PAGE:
As a child growing up in rural Nutbush, Tennessee, Annie Mae Bullock picked cotton and dreamed of becoming a nurse. Her plans changed, however, when rhythm and blues singer Ike Turner discovered her at age eighteen, married her, and changed her name to Tina Turner. As Ike and Tina Turner, the couple led one of the most energetic, dynamic acts in rhythm and blues. Their success lasted from the 1960s well into the 1970s with hits such as "A Fool in Love" (1960) and "Proud Mary" (1971). Famous for her wild antics onstage, Turner would dance, writhe, scream, and engage in blatantly sexual dialogue with her husband. Although they cultivated the image of a happy couple, behind the scenes it was a different story. Turner later alleged that Ike took drugs and beat her repeatedly during these years, telling television journalist Mike Wallace in 1996, "I have had, basically, my face bashed in." Finally leaving Ike in 1976, Turner converted to Buddhism and began focusing on a solo career. At first she struggled in low-paying lounges and clubs, but the hard work paid off in 1984 when her Private Dancer album became a multimillion seller on the basis of catchy hits such as "What's Love Got to Do with It" and "Let's Stay Together." At age forty-five, Turner had finally achieved mega-stardom, crossing over to the pop market through recordings that emphasized rock and roll glamour over R&B grit. Along with her music she updated her image, popularizing fishnet stockings and blonde fright wigs with a look many female entertainers copied. In 1986 she published her autobiography, I, Tina: My Life Story, which deals candidly with her years of abuse and the Buddhist chanting practices that changed her life.

Pop Survivor

By the beginning of the 1990s Turner was famous worldwide, with the financial freedom to perform and record when she chose. She settled into a luxurious home in the south of France with her partner, German record executive Erwin Bach, and found a level of personal happiness that had eluded her during her years with Ike. In 1993 I, Tina was made into a film titled What's Love Got to Do with It, starring actress Angela Bassett. For the film's soundtrack, Turner recorded new versions of songs that had distinguished her career, including the autobiographical "Nutbush City Limits" and "Proud Mary." The album is a showcase for Turner's range and versatility, presenting a compendium of rhythm and blues music styles from the 1960s to the 1990s. On "Rock Me Baby," she growls and shouts, displaying her skills as a tough blues singer. "Darlin' You Know I Love You" is a raucous number in which Turner recreates the swaggering type of R&B popular in the 1950s and early 1960s, while "Disco Inferno" recalls the dance music of the 1970s. On the album's contemporary hit, "I Don't Wanna Fight," Turner sings from deep personal experience, giving listeners an indication of just how far she has come: "Hanging on to the past / It only stands in our way. . . . It's time for letting go."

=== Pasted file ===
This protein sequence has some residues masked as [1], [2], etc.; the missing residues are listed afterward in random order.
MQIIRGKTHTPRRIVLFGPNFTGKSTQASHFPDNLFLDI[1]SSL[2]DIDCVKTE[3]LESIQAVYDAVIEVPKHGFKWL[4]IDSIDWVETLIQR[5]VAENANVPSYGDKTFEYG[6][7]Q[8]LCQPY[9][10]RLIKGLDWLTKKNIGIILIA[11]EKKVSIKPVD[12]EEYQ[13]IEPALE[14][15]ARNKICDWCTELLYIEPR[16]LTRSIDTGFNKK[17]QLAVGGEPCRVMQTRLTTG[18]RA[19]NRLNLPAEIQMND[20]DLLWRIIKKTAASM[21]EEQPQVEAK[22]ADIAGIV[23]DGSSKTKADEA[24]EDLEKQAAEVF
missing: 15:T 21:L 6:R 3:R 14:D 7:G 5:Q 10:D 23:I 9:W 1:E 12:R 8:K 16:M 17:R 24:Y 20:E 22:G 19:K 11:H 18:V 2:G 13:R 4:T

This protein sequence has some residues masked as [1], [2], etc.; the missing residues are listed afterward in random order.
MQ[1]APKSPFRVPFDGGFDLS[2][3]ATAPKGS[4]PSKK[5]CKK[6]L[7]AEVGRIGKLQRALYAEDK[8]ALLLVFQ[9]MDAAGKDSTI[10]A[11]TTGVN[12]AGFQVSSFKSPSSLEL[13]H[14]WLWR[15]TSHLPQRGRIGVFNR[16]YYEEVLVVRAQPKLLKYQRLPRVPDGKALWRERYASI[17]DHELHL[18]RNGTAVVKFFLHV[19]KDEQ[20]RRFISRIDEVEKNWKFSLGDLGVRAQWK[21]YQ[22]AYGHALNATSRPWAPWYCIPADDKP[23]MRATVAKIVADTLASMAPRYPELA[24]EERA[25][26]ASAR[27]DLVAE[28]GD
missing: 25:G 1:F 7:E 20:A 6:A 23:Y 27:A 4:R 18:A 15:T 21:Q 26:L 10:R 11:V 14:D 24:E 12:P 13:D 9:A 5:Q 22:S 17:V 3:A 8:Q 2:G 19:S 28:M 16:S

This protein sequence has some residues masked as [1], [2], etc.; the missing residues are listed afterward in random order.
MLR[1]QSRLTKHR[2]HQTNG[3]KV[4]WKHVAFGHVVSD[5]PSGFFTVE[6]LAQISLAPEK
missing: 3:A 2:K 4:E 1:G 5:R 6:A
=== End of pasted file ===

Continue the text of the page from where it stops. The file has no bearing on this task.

In the late 1990s Turner continued to perform exhausting, kinetic live shows that would have been a physical challenge for performers half her age. Reviewing a 2000 performance, the Toronto Sun enthused, "Half of the time at a Turner concert is spent just marveling at her still gorgeous physical stateher legs, her body, her face, her energy, her presence, her vocal power." In 2000 Turner released Twenty Four Seven, an album enlisting the services of contemporary producers Mark Taylor and Brian Rawling, both of whom oversaw the production of fellow diva Cher's multimillion-selling Believe album in 1998. Twenty Four Seven features the same electronic production sound as Believe, but is distinguished by Turner's undiminished vocal range and prowess. She sounds tough and unsparing on "Absolutely Nothing's Changed," a powerful tale of survival. "I'm bruised but I ain't broken," she sings matter-of-factly, using her rough-hewn voice to deliver a testament to personal strength and conviction. The title track has a driving rock feel that recalls some of her best work from the 1980s, according to many critics. While the smooth production on the album keeps the music at the same emotional level, Turner transcends it through her dynamism and professionalism. Whether whispering hoarsely or shouting at the top of her range, she never misplaces a note or loses control of pitch. In September 2000, Turner announced plans to retire from live performing. "This time, I know it's a closure," she told Mike Wallace, "I can feel it." Reflecting on her past adversity and present contentment, she observed, "It's almost like the war is over. It's all finished."